The little girl sitting next to me was no more than 5. Her bony little body was draped in clothes that appeared to have been worn for several days. Unmistakably Apache, she looked up at me and smiled from her seat on the school bus in which we were riding. As is sadly common among children on the sprawling Apache reservation in Arizona, her teeth were rotted off at the gum line.
“Does your daddy hurt you?” she asked me matter-of-factly. After four years of working with these children, I was still shocked at how rampant the ills of society were among these populations. Child abuse, suicide, domestic violence, addiction, unemployment, substandard education, truancy/dropout and, yes, poor dental hygiene are just a few of the problems that are so disproportionately part of the experience of Native Americans who live on reservations.
In traveling the world, I have encountered cultures so vastly different from my own that it is hard to describe them to my friends and family members. You don’t have to leave the United States to have that experience, however. My heart breaks for the lovely people I have met — Apache, Hopi, Navajo — on reservations located within our borders.
Native Americans on reservations are among three groups that I will be addressing in a series of monthly columns on “invisible people.” One or more of these groups may be within walking distance of our counseling offices without our even knowing it.
I live in Georgia, the home of the Cherokee Nation, but many in our state have no idea that the Cherokee people are here. They know the Cherokee only from movies or perhaps because they have seen someone on the roadside in the north Georgia mountains dressed in traditional clothing and offering to pose for a photograph with tourists who are willing to pay a few dollars.
Sadly, the mention of “Cherokee Nation” likely causes many people to think of a sports mascot and not the literal nation of the Cherokee. I sometimes wonder if the average person realizes how many of our states, roads, rivers, cities and towns are named after one tribe or another or are otherwise derived from Native American words. Yet the heritage of these people gets lost in the blur of movie stereotypes, school mascots and advertising caricatures. It’s heartbreaking.
Because Native Americans are often “invisible,” so are their struggles. I suspect the typical American knows more about Middle Eastern culture than about the rich and beautiful cultural heritage of their Native American neighbors who may live only doors away. Native Americans who live on reservations are often inaccessible to those who might try to understand them, and those who live off the reservations possess a heritage that is largely misunderstood by nearly everyone.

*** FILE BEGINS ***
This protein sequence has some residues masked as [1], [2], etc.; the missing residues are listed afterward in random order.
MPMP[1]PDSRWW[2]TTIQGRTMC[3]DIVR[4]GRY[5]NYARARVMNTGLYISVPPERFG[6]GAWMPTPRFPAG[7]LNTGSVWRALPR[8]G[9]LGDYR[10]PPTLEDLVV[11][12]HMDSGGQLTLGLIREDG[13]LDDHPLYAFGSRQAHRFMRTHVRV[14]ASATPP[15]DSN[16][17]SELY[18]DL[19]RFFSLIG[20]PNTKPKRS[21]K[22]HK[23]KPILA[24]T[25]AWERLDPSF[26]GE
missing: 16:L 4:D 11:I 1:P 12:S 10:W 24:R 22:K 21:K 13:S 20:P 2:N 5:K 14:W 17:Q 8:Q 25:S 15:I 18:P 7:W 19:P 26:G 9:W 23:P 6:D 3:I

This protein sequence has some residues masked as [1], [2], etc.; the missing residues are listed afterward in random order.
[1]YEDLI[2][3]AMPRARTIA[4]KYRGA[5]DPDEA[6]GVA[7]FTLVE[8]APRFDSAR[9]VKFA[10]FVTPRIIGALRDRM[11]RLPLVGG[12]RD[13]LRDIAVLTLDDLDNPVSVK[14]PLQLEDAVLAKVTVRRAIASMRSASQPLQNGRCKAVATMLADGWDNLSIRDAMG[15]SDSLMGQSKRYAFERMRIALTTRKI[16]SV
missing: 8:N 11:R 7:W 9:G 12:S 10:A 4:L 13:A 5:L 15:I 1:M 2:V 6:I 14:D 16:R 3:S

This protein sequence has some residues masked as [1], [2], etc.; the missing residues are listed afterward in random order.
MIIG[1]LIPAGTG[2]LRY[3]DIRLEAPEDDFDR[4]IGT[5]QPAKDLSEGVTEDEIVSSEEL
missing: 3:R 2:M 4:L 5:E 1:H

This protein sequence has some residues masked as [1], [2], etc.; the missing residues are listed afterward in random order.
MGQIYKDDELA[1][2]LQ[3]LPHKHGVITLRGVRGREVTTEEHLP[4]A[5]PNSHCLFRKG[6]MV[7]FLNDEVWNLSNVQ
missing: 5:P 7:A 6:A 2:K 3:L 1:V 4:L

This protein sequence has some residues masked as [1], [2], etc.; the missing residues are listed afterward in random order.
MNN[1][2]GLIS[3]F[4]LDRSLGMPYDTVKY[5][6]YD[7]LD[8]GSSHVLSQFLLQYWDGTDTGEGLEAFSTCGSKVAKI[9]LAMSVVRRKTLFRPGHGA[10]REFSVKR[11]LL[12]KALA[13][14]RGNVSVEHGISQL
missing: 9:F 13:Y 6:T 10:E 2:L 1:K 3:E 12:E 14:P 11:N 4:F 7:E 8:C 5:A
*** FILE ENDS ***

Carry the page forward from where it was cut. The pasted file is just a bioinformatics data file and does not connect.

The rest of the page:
Do you know the difference between a Seminole and a Blackfoot, an Apache and a Hopi, or a Cheyenne and a Tonkawa? Did you even know that the Karuk, Wichita, Koi and Kaw are tribes? Seeing all Native Americans as the same is as insulting as assuming that all Spanish speakers are from Mexico.
Misunderstandings abound. For example, for some tribes, feathers are indeed a part of the honor of a headdress. What you probably don’t know is that many tribes would never use a feather as decoration because it is part of what is dead, and that is sacred — not to be worn as jewelry or adornment.
It is next to impossible for tribes to perpetuate their traditions, religions, languages and cultural values as a subset of mainstream American culture. So, they are relegated either to abandoning these things or to moving onto a reservation, where life options for themselves and their children are significantly limited. What a bitter choice to make.
But even in 2019, in a culture in which we have removed cartoons such as the “Frito Bandito” from advertising, some Native Americans are still forced to look at caricatures of themselves in sports team mascots and advertising. If you think that I’m being overly dramatic, watch the documentary In Whose Honor. Only a cold-hearted viewer would not be moved.
I worked for years with Apache and Navajo parents, teens and children on a reservation, but in general, most of them never grew to trust me. I was a white man, so there was no reasonable cause for them to trust me. As we have all been taught in other arenas, distrust is to be expected when you represent the population in power. I have found that it is sometimes easier these days to practice with other minority groups, but not so much with Native Americans.
Unless you have gone out of your way to learn about Native Americans, my guess is that this article has opened some eyes. We pride ourselves on cultural diversity as counselors, but I’m not confident that the blinders we wear allow us to really see how much we don’t see — at least when it comes to the three groups of “invisible people” I am addressing in this series. I hope this first column on invisible people will open counselors’ eyes to what we might be missing.
Gregory K. Moffatt is a veteran counselor of more than 30 years. His monthly Voice of Experience column for CT Online seeks to share theory, ethics and practice lessons learned from his diverse career, as well as inspiration for today’s counseling professionals, whether they are just starting out or have been practicing for many years. His experience includes three decades of work with children, trauma and abuse, as well as a variety of other experiences, including work with schools, businesses and law enforcement. Contact him at Greg.Moffatt@point.edu.